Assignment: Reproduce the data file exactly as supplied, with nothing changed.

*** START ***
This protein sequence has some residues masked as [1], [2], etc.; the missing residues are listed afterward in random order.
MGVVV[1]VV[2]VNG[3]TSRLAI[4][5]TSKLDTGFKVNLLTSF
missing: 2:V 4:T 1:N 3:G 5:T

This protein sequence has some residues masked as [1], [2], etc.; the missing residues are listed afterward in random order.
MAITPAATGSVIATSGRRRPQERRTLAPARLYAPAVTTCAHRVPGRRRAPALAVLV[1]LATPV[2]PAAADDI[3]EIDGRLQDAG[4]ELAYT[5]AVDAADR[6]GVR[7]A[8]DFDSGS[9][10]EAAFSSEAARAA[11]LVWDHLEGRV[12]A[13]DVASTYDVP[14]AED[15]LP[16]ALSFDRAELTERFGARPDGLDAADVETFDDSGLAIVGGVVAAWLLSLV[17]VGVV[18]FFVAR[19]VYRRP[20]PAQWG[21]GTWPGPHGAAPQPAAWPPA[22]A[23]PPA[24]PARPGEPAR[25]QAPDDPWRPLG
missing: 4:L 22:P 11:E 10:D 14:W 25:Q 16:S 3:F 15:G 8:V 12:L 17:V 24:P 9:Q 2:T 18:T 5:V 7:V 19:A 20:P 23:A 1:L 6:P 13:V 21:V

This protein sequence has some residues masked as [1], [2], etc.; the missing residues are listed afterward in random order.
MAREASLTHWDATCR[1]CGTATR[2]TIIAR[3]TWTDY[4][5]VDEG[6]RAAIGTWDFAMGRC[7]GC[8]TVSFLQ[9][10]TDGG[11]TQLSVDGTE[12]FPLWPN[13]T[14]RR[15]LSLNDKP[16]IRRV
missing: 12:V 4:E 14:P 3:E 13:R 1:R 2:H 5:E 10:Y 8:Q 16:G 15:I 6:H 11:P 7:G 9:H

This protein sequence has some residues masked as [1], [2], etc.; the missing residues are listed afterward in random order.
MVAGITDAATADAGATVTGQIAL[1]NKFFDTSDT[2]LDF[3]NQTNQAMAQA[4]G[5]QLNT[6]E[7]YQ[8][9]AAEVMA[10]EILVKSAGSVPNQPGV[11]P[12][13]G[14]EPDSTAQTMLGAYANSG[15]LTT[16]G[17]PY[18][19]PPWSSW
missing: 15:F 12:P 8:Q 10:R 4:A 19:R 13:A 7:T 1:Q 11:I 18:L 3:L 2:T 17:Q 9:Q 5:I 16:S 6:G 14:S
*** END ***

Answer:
This protein sequence has some residues masked as [1], [2], etc.; the missing residues are listed afterward in random order.
MGVVV[1]VV[2]VNG[3]TSRLAI[4][5]TSKLDTGFKVNLLTSF
missing: 2:V 4:T 1:N 3:G 5:T

This protein sequence has some residues masked as [1], [2], etc.; the missing residues are listed afterward in random order.
MAITPAATGSVIATSGRRRPQERRTLAPARLYAPAVTTCAHRVPGRRRAPALAVLV[1]LATPV[2]PAAADDI[3]EIDGRLQDAG[4]ELAYT[5]AVDAADR[6]GVR[7]A[8]DFDSGS[9][10]EAAFSSEAARAA[11]LVWDHLEGRV[12]A[13]DVASTYDVP[14]AED[15]LP[16]ALSFDRAELTERFGARPDGLDAADVETFDDSGLAIVGGVVAAWLLSLV[17]VGVV[18]FFVAR[19]VYRRP[20]PAQWG[21]GTWPGPHGAAPQPAAWPPA[22]A[23]PPA[24]PARPGEPAR[25]QAPDDPWRPLG
missing: 4:L 22:P 11:E 10:D 14:W 25:Q 16:S 3:F 15:G 8:V 12:L 17:V 24:P 9:Q 2:T 18:T 5:V 7:V 19:A 20:P 23:A 1:L 6:P 13:V 21:V

This protein sequence has some residues masked as [1], [2], etc.; the missing residues are listed afterward in random order.
MAREASLTHWDATCR[1]CGTATR[2]TIIAR[3]TWTDY[4][5]VDEG[6]RAAIGTWDFAMGRC[7]GC[8]TVSFLQ[9][10]TDGG[11]TQLSVDGTE[12]FPLWPN[13]T[14]RR[15]LSLNDKP[16]IRRV
missing: 12:V 4:E 14:P 3:E 13:R 1:R 2:H 5:E 10:Y 8:Q 16:G 15:I 6:H 11:P 7:G 9:H

This protein sequence has some residues masked as [1], [2], etc.; the missing residues are listed afterward in random order.
MVAGITDAATADAGATVTGQIAL[1]NKFFDTSDT[2]LDF[3]NQTNQAMAQA[4]G[5]QLNT[6]E[7]YQ[8][9]AAEVMA[10]EILVKSAGSVPNQPGV[11]P[12][13]G[14]EPDSTAQTMLGAYANSG[15]LTT[16]G[17]PY[18][19]PPWSSW
missing: 15:F 12:P 8:Q 10:R 4:A 19:R 13:A 7:T 1:Q 11:I 18:L 3:L 2:T 17:Q 9:Q 5:I 16:S 6:G 14:S